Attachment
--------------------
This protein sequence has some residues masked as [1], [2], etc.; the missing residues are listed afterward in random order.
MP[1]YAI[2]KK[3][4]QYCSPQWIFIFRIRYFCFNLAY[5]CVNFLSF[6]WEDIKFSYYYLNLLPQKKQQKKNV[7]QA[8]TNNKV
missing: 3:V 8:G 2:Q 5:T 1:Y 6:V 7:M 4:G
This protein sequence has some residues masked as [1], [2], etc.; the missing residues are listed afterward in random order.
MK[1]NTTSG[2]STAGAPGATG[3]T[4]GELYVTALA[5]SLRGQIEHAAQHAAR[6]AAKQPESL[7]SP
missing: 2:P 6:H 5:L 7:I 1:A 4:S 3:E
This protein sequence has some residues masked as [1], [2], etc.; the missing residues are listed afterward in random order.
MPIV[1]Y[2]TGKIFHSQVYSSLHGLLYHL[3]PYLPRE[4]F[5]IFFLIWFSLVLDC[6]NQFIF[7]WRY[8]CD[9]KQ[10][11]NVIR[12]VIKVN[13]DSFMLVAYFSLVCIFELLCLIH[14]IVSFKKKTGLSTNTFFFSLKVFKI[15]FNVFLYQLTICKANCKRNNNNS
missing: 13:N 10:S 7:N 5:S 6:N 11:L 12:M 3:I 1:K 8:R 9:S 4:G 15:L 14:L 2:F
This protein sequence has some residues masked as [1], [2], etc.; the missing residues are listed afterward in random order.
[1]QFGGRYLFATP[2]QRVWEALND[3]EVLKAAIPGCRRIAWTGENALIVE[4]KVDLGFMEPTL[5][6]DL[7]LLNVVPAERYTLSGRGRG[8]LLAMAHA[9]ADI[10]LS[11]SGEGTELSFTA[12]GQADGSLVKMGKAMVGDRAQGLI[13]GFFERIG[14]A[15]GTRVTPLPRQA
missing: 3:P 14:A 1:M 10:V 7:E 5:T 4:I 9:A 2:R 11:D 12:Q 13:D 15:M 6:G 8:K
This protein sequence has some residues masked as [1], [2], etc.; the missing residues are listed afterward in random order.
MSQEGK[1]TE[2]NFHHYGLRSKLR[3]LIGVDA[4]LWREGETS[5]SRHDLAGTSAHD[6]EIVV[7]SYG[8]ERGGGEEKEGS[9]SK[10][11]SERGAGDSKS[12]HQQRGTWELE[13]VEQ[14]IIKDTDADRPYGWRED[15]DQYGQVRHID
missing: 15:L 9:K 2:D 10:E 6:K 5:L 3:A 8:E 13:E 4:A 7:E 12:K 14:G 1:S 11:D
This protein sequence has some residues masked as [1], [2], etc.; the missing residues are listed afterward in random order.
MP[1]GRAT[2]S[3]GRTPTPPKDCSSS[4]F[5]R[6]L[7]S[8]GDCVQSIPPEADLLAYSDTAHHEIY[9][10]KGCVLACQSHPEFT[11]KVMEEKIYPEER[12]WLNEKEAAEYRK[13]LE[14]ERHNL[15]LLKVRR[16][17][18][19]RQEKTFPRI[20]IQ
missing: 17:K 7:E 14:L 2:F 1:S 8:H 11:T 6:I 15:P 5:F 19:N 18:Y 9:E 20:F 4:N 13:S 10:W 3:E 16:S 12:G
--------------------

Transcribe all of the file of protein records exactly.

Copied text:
This protein sequence has some residues masked as [1], [2], etc.; the missing residues are listed afterward in random order.
MP[1]YAI[2]KK[3][4]QYCSPQWIFIFRIRYFCFNLAY[5]CVNFLSF[6]WEDIKFSYYYLNLLPQKKQQKKNV[7]QA[8]TNNKV
missing: 3:V 8:G 2:Q 5:T 1:Y 6:V 7:M 4:G
This protein sequence has some residues masked as [1], [2], etc.; the missing residues are listed afterward in random order.
MK[1]NTTSG[2]STAGAPGATG[3]T[4]GELYVTALA[5]SLRGQIEHAAQHAAR[6]AAKQPESL[7]SP
missing: 2:P 6:H 5:L 7:I 1:A 4:S 3:E
This protein sequence has some residues masked as [1], [2], etc.; the missing residues are listed afterward in random order.
MPIV[1]Y[2]TGKIFHSQVYSSLHGLLYHL[3]PYLPRE[4]F[5]IFFLIWFSLVLDC[6]NQFIF[7]WRY[8]CD[9]KQ[10][11]NVIR[12]VIKVN[13]DSFMLVAYFSLVCIFELLCLIH[14]IVSFKKKTGLSTNTFFFSLKVFKI[15]FNVFLYQLTICKANCKRNNNNS
missing: 13:N 10:S 7:N 5:S 6:N 11:L 12:M 3:I 1:K 8:R 9:S 4:G 15:L 14:L 2:F
This protein sequence has some residues masked as [1], [2], etc.; the missing residues are listed afterward in random order.
[1]QFGGRYLFATP[2]QRVWEALND[3]EVLKAAIPGCRRIAWTGENALIVE[4]KVDLGFMEPTL[5][6]DL[7]LLNVVPAERYTLSGRGRG[8]LLAMAHA[9]ADI[10]LS[11]SGEGTELSFTA[12]GQADGSLVKMGKAMVGDRAQGLI[13]GFFERIG[14]A[15]GTRVTPLPRQA
missing: 3:P 14:A 1:M 10:V 7:E 5:T 4:I 9:A 2:R 11:D 12:Q 13:D 15:M 6:G 8:K
This protein sequence has some residues masked as [1], [2], etc.; the missing residues are listed afterward in random order.
MSQEGK[1]TE[2]NFHHYGLRSKLR[3]LIGVDA[4]LWREGETS[5]SRHDLAGTSAHD[6]EIVV[7]SYG[8]ERGGGEEKEGS[9]SK[10][11]SERGAGDSKS[12]HQQRGTWELE[13]VEQ[14]IIKDTDADRPYGWRED[15]DQYGQVRHID
missing: 15:L 9:K 2:D 10:E 6:K 5:L 3:A 8:E 13:E 4:A 7:E 12:K 14:G 1:S 11:D
This protein sequence has some residues masked as [1], [2], etc.; the missing residues are listed afterward in random order.
MP[1]GRAT[2]S[3]GRTPTPPKDCSSS[4]F[5]R[6]L[7]S[8]GDCVQSIPPEADLLAYSDTAHHEIY[9][10]KGCVLACQSHPEFT[11]KVMEEKIYPEER[12]WLNEKEAAEYRK[13]LE[14]ERHNL[15]LLKVRR[16][17][18][19]RQEKTFPRI[20]IQ
missing: 17:K 7:E 14:L 2:F 1:S 8:H 11:T 6:I 15:P 5:F 19:N 18:Y 9:E 20:F 4:N 13:S 10:W 3:E 16:S 12:G